Movies Might Desensitize Violence For Parents, Not Just Kids

A study suggests that parents become desensitized to violent movies as well as children, which leads them to allow their kids to view violent films.

Movies Might Desensitize Violence For Parents, Not Just Kids
Getty Images / Peter Macdiarmid

New research suggests it's not just children who are becoming desensitized to violent movies — it's also their parents.

SONY PICTURES ENTERTAINMENT / "CASINO ROYALE": "It doesn't bother you? Killing those people?"

"Well, I wouldn't be very good at my job if it did."

Researchers had 1,000 parents watch several clips from a handful of PG-13 and R-rated movies and found early in their viewing, parents said the movies were only appropriate for children aged 17 or older. But as the parents viewed more clips, they began to assign lower and lower age groups. By the end of the study, parents found most of the content was appropriate for a PG-13 rating. (Video via 20th Century Fox / "Taken")

The Washington Post points out this could explain what some are calling a "ratings creep." It's referring to a growing amount of violence and sex in PG-13 movies. 

20TH CENTURY FOX / "LIVE FREE OR DIE HARD": "I'll go get my daughter and kill this guy. I'll kill all of them."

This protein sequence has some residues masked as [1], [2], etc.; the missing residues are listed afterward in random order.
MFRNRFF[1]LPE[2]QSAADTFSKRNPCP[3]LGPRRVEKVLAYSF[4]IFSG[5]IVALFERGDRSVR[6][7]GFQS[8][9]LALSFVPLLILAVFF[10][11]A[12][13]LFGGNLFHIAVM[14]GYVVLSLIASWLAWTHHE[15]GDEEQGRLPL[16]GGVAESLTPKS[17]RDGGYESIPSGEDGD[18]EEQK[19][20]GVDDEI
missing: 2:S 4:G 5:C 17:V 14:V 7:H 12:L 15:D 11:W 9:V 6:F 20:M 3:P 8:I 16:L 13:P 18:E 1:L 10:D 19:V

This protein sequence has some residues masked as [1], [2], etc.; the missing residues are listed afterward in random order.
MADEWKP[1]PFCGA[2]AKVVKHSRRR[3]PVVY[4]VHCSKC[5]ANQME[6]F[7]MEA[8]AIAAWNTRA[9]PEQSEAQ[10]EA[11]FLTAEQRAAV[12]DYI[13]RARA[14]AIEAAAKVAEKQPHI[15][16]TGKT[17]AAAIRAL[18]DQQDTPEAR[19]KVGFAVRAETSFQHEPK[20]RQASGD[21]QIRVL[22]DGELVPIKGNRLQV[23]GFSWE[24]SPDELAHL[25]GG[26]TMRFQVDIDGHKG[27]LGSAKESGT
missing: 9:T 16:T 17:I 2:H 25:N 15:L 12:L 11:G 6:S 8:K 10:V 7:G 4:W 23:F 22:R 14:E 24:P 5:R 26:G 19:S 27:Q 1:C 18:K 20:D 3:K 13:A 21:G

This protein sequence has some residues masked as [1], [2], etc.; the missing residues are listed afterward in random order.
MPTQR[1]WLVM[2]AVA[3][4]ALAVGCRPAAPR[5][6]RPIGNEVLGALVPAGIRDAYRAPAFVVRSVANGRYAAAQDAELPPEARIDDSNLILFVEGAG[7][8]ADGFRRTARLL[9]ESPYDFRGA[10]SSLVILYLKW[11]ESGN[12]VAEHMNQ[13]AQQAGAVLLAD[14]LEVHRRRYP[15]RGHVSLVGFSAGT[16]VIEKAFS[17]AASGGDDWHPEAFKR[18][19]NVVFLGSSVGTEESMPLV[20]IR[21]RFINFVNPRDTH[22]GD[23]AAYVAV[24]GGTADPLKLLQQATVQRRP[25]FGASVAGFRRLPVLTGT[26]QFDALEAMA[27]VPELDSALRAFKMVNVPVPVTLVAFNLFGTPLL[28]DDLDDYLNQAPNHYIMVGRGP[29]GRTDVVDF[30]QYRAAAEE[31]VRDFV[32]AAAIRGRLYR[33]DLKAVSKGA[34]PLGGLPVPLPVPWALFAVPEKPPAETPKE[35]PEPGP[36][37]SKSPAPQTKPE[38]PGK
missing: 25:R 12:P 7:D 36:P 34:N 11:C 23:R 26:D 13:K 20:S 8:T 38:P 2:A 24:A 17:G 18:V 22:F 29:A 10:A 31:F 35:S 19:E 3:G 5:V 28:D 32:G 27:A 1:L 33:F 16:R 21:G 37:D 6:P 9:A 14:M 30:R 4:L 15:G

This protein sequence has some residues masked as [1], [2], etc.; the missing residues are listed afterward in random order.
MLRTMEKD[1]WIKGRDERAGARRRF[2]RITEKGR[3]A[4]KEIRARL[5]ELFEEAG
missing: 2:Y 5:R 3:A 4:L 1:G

Considering it's often parents who watch and assign movie ratings for the Motion Picture Association of America, this study's findings are pretty telling.

In an editorial published alongside the research, a medical expert explains, "Parent raters for the movie industry may become progressively more approving of violence in movies simply because of their job."

Ultimately, the research argues more lenient ratings aren't good for kids, noting: "Children are affected by what they see and hear. Research supports the connection between viewing violent media and later aggression in individual children."

This study, conducted by the Annenberg Public Policy Center of the University of Pennsylvania, was published in the journal Pediatrics.